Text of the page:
Approachavoidance Conflict

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Approach-avoidance conflict occurs when approach and avoidance tendencies of similar strength are opposed to each other. More generally, "conflict occurs when two or more incompatible reaction tendencies are instigated simultaneously" (Kimble, 1961). Conflict can involve approach-approach, avoidance-avoidance, approach-avoidance or multiple combinations of these. "Approach-avoidance conflict is by far the most important and the most common form of conflict in animal behavior" (McFarland, 1987). Both approach and avoidance can be produced by stimuli that generally do so in a particular species without previous experience. The kind of behavior produced by these "innate" stimuli helps us understand function. Other stimuli produce approach and avoidance only after learning. Their effects can help us understand control mechanisms. Approach-avoidance conflict is currently important for identifying antianxiety drugs (File, 1992) and for analyzing the brain areas involved in human anxiety disorders.

By looking at natural conflict in the wild (ethology), observers have discovered some complex patterns of behavior. Suppose food is close to danger. Animals will approach while they are far from the food (and danger) but will move away again when too close to the danger (and food). They will usually finish up in an ambivalent posture at some intermediate distance (see, e.g., McFarland, 1987). The problem is how to get your lunch without becoming lunch for someone else. The high survival value of solving this problem has led to ritualization of behavior in many conflicts. "Conflict behaviour is [also] often replaced by other seemingly irrelevant, behaviour . . . termed displacement activity" (McFarland, 1987). So conflict can produce a mixture of approach and avoidance behavior. In a simple robot this mixture would result in unending oscillation at an inter mediate distance, but it often produces a variety of complicated and sometimes apparently bizarre behaviors. These behaviors can resolve the conflict by providing new information or by allowing the animal to ignore an insoluble problem and get on with other business.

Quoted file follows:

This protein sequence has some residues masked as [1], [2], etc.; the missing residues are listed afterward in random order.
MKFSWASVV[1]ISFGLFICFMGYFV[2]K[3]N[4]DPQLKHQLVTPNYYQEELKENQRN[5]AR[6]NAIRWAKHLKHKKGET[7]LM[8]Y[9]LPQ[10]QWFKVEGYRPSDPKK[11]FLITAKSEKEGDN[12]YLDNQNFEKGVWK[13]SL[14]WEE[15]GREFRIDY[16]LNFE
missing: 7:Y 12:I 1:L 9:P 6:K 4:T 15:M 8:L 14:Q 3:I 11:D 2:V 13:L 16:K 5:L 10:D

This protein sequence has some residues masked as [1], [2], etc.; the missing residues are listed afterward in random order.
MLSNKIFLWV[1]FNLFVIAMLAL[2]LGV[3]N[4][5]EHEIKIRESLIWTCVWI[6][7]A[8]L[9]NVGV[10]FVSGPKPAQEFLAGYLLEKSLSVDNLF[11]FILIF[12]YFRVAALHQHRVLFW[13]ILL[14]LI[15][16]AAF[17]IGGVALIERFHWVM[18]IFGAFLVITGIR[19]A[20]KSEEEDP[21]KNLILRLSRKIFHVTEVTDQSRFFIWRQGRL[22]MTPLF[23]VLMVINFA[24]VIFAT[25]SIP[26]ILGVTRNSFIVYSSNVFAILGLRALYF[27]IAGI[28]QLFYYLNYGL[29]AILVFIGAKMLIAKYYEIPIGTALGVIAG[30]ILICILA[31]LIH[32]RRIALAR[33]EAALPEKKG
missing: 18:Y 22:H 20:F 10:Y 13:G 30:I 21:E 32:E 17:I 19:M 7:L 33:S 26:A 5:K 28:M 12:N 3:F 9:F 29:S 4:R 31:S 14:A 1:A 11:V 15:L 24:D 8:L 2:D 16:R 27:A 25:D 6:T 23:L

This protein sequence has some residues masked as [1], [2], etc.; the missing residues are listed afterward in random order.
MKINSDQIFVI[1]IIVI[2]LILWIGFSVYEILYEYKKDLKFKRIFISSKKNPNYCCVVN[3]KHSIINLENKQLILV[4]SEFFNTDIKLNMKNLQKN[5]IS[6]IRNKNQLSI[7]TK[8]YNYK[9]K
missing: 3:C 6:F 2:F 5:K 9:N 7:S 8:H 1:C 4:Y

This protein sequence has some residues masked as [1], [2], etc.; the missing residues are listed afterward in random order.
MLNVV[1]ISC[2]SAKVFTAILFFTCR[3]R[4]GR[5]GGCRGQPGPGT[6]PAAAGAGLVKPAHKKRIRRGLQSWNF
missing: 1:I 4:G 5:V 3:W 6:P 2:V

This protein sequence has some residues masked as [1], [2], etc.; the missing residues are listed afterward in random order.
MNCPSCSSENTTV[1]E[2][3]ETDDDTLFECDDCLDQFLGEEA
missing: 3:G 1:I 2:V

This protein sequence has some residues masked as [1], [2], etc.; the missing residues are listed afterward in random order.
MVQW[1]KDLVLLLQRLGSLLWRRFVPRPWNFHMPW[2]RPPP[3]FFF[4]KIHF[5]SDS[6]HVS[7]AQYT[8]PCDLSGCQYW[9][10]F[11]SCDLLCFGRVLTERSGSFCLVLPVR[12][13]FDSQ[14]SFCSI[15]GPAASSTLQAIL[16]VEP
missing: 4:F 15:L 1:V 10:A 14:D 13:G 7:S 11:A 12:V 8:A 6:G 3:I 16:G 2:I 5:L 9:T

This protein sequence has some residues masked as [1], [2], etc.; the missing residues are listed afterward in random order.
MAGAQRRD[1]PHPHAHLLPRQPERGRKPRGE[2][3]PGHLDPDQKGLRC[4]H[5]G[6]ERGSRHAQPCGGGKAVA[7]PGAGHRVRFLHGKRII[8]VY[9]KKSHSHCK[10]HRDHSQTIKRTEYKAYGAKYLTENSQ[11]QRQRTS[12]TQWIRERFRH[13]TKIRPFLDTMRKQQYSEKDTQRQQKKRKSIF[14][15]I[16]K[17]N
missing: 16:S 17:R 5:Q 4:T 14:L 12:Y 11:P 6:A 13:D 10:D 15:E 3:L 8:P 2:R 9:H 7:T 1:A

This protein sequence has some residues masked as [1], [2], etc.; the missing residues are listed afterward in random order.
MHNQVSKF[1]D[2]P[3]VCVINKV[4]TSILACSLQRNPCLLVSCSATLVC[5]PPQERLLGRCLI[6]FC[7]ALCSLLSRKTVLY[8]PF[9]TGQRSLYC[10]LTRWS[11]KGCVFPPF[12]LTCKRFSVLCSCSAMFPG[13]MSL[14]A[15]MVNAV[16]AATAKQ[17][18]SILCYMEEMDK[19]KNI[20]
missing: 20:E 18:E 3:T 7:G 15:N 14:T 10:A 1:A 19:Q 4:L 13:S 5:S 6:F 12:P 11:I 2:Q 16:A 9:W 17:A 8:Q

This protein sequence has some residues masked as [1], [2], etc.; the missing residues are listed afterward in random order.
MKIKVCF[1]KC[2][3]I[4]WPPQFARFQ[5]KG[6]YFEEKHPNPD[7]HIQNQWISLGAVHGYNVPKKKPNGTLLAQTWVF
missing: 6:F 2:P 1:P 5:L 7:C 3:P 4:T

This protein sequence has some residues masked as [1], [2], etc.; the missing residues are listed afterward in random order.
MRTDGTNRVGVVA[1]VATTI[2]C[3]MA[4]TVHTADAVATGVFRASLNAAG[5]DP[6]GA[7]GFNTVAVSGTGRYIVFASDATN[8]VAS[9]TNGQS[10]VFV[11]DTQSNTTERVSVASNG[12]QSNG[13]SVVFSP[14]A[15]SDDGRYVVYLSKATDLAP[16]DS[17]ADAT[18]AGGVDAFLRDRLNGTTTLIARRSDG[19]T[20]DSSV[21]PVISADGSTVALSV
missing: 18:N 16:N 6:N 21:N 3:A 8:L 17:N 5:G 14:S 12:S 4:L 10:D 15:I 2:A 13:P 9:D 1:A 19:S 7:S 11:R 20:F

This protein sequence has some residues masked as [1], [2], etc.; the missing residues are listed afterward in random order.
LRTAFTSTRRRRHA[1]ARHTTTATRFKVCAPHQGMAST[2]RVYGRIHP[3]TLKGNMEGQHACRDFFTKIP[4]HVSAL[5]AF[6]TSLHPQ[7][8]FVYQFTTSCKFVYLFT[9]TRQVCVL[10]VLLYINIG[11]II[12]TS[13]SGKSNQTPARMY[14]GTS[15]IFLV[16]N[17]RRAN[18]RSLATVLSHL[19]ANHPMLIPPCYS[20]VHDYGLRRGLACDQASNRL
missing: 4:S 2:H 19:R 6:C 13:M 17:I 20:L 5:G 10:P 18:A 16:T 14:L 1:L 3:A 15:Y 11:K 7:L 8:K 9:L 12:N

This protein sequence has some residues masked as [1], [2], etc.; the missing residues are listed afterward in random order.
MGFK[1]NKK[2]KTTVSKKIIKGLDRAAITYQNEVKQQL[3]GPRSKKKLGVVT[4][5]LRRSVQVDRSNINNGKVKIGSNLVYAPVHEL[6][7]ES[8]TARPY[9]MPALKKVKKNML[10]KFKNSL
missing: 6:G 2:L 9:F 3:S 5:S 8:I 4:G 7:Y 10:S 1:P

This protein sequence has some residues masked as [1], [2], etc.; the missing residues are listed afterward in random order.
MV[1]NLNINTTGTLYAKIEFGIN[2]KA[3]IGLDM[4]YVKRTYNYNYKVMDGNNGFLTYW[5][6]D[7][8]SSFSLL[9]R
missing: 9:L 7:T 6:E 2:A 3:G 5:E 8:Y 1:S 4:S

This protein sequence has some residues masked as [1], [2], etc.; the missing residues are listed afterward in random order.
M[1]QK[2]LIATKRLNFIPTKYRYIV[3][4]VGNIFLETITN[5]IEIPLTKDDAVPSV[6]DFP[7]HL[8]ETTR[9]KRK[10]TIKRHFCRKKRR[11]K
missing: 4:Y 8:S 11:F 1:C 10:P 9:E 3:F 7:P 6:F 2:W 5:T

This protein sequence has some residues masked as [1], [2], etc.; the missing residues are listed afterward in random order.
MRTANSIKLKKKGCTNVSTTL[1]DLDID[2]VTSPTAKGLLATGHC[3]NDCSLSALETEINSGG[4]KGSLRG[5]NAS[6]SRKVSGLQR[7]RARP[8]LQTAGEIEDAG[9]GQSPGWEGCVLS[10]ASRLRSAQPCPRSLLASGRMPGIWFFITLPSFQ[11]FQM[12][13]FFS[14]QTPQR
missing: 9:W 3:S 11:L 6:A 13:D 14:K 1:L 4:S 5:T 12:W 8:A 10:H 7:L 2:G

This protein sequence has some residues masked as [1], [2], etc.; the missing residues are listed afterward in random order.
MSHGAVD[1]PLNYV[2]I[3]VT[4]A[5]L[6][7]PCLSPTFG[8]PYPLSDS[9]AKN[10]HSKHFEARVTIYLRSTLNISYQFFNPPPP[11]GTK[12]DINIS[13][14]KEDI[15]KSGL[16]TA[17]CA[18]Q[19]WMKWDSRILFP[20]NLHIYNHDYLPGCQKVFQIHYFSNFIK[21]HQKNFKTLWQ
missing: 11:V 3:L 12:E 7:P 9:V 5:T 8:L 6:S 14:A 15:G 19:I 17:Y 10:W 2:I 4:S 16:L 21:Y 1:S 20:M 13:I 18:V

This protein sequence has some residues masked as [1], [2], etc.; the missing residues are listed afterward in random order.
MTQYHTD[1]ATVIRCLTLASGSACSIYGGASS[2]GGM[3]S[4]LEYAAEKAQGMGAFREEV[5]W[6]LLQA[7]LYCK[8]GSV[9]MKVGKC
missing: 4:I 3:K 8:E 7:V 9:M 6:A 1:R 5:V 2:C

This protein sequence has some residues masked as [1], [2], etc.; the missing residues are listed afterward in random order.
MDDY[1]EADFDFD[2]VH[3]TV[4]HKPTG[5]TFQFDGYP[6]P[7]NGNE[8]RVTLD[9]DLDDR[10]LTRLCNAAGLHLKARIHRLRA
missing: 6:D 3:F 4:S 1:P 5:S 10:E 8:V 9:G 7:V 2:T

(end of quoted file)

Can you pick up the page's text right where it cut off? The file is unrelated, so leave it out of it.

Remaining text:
Analysis of approach-avoidance conflict in the laboratory provides some explanation of the ethological observations. In 1944, Miller (Miller, 1944; Kimble, 1961; Gray, 1987) proposed a model, the details of which have since been essentially confirmed. Both the tendency to approach a desired object and the tendency to avoid a feared object increase as the object gets closer to the animal. This has been measured in terms of the strength with which the animal will pull toward or away from the object (Gray, 1987). The avoidance gradient is steeper than the approach gradient. Thus, at large distances the animal approaches, whereas at short distances it avoids, and at equilibrium conflict behavior is observed (see Gray, 1987, for cases in which the avoidance gradient may be reduced).

Recently, ethoexperimental analysis (Blanchard & Blanchard, 1989) has extended this picture to include temporal as well as spatial distance. (Ethoexperimental analysis involves the use of ethological measures and experimental manipulations within an ecologically consistent laboratory setting.) When a cat is present, rats avoid an arena containing food. When there is no sign of a cat, rats enter the arena and eat the food. When a cat has recently been present or when the smell of a cat is present, the rats engage in an approach-avoidance oscillation accompanied by risk analysis behavior. Here, extensive assessment of the environment and the use of a stretch-attend posture may be seen not as ritualization or displacement activity but as behavior that will actively resolve the conflict (in favor of approach or avoidance) by gathering new information.

Blanchard and Blanchard (1989) ascribe pure avoidance to fear and distinguish this from risk analysis in the presence of threat, which they ascribe to anxiety. The implied relation between these behaviors and equivalent human clinical dysfunction is supported by the fact that the former are sensitive to antipanic agents and the latter to anti-anxiety agents (Blanchard, Griebel, Henrie, & Blanchard, 1997). Much conventional experimental analysis suggests that avoidance within an approach-avoidance conflict (resulting from either fear or frustration) is sensitive to anti-anxiety drug action, whereas pure avoidance (resulting from fear or frustration) is not (Gray, 1977). As with the ethological analysis, this suggests that approach-avoidance conflict involves more than a simple balance between approach and avoidance. It involves special mechanisms to produce ritualized behavior and displacement activity. The drug data show that conflict increases avoidance tendencies. In the wild, this would produce a more "safety-first" attitude than if approach and avoidance were simply allowed to sum arithmetically.